The eMac was a variant of the iMac from computer manufacturer Apple. The eMac had a G4 processor, a CRT display with a diagonal of 43 cm (17 ") with a flat front, built-in speakers and various connection options for peripherals.
Until the launch of the Mac mini, this Mac was the cheapest Macintosh on the market. Where the i for the iMac stands for internet, the e for eMac stands for education; the eMac was specifically designed by Apple for the education market. Due to the high demand for the eMac, it was later also available for everyone else.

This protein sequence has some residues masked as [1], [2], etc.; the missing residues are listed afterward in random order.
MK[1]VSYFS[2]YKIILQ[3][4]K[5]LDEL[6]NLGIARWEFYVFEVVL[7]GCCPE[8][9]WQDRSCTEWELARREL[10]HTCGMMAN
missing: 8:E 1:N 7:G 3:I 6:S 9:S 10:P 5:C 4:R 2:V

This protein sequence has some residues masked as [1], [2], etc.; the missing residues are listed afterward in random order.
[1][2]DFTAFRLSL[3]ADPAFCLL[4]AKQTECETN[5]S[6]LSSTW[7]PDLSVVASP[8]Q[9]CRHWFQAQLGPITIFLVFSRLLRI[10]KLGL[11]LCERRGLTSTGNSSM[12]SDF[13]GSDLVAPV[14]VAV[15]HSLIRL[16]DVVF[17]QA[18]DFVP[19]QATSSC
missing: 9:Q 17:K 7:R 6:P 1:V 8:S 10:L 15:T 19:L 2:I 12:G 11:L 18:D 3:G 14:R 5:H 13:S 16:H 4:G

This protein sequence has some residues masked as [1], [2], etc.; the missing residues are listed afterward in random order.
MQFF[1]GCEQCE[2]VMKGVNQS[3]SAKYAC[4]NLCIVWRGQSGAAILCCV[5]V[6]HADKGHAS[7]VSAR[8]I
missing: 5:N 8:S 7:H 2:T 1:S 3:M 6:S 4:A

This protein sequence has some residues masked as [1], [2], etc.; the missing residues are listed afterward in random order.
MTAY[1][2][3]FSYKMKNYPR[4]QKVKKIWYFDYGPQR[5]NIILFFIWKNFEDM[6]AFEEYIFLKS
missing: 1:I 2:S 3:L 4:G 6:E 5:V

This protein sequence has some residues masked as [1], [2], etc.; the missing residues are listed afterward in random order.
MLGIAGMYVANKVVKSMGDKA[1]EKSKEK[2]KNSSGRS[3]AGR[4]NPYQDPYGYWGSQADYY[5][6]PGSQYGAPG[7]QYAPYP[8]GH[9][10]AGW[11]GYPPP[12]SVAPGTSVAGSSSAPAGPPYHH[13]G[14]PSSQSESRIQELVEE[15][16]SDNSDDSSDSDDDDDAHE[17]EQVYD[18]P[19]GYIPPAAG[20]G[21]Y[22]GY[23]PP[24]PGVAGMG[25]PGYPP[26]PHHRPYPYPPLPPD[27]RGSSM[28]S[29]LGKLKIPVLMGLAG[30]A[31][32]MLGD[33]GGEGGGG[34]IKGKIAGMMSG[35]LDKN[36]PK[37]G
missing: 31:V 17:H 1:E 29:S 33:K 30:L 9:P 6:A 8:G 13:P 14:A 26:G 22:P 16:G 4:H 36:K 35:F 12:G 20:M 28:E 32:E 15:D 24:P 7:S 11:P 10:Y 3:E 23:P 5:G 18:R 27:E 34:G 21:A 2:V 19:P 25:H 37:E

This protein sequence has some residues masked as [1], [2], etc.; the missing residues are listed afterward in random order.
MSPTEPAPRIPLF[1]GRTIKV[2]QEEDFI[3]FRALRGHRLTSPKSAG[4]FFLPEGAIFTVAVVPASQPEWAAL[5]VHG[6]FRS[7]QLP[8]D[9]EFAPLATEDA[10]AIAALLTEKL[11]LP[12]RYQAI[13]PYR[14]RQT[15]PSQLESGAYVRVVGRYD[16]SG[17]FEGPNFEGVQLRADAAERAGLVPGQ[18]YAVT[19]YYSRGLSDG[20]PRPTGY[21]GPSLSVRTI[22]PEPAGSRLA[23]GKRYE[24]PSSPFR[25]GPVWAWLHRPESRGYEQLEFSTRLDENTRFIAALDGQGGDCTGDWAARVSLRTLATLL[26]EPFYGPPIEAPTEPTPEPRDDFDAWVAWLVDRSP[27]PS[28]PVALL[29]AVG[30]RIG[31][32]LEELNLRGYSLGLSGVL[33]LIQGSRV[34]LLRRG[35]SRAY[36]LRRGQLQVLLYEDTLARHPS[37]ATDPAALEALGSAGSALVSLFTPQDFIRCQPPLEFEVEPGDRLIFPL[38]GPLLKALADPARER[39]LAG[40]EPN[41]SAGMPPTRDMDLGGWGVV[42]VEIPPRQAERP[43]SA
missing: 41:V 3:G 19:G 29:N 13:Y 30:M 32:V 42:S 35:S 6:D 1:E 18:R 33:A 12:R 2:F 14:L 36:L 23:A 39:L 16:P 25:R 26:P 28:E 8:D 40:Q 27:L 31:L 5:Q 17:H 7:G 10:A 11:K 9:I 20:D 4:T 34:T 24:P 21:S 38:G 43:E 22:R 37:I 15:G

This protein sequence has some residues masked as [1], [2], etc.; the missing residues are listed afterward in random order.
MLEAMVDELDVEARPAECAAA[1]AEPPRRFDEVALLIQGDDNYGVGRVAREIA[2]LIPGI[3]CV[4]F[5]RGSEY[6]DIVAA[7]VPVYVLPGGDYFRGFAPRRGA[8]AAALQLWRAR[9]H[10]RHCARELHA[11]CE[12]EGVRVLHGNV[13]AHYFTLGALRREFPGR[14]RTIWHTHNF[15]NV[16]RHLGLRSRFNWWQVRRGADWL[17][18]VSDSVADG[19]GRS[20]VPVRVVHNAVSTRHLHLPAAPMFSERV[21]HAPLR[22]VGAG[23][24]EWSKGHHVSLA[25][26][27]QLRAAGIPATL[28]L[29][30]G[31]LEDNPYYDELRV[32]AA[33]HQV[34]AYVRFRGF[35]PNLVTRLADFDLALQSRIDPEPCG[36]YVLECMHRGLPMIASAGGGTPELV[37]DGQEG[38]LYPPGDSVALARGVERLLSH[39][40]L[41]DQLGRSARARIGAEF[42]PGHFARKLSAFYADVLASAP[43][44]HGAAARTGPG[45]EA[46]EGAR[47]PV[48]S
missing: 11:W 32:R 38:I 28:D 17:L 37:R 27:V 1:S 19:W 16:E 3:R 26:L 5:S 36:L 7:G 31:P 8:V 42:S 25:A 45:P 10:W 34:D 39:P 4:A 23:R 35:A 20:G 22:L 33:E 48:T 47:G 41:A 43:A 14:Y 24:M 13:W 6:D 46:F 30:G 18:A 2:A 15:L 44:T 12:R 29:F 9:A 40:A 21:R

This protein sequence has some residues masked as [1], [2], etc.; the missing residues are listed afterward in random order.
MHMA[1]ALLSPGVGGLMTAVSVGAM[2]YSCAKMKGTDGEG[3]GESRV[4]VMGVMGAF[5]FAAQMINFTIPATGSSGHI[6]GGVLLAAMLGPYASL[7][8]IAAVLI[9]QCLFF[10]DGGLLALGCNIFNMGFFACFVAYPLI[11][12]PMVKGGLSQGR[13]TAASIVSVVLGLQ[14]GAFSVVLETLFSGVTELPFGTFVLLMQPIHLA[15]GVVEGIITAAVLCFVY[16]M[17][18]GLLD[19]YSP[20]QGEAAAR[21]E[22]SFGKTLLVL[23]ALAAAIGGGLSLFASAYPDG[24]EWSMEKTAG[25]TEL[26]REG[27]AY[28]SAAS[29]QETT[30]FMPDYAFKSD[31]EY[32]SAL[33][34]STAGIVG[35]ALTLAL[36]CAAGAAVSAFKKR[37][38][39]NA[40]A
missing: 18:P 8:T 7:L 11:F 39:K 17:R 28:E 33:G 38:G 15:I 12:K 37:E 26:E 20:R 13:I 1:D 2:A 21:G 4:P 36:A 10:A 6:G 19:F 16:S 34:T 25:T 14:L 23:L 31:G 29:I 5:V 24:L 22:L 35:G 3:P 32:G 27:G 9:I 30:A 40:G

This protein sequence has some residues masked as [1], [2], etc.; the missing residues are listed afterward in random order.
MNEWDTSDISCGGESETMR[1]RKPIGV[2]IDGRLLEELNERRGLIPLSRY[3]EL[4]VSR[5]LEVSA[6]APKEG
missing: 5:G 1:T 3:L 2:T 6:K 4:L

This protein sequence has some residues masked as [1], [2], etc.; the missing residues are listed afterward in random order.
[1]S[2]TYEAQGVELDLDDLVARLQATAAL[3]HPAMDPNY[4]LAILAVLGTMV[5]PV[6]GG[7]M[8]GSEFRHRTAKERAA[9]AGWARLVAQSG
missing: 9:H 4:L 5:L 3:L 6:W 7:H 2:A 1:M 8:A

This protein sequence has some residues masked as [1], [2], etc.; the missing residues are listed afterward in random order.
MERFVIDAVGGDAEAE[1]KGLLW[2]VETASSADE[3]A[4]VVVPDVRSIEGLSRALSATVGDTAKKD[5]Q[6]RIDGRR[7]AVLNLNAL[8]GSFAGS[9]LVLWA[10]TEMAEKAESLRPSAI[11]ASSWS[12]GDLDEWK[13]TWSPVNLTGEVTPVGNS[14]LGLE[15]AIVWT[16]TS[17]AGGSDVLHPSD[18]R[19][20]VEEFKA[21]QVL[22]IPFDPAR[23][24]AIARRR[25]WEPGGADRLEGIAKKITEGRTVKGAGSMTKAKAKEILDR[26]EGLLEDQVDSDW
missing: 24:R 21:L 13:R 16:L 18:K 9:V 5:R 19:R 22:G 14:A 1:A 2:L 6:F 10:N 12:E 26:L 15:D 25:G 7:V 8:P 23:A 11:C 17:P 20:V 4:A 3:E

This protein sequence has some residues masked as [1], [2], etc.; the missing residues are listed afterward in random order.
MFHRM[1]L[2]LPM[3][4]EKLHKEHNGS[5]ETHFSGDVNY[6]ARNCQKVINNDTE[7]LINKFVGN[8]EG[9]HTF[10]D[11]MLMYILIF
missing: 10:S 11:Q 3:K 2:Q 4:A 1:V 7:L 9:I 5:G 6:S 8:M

In 2005, Apple decided to resell the eMac only to educational institutions because the LCD technology used in the iMac became affordable for consumers. In July 2006, the eMac was replaced by a 43cm iMac Core Duo with an 80 GB hard drive (versus 160 GB in the consumer iMac), an Intel GMA 950 graphics chipset (versus the Radeon X1600), a ComboDrive (versus the SuperDrive) and without built-in Bluetooth and an Apple Remote. This made this eMac more than 500 euros cheaper than the iMac, which is very beneficial for educational institutions.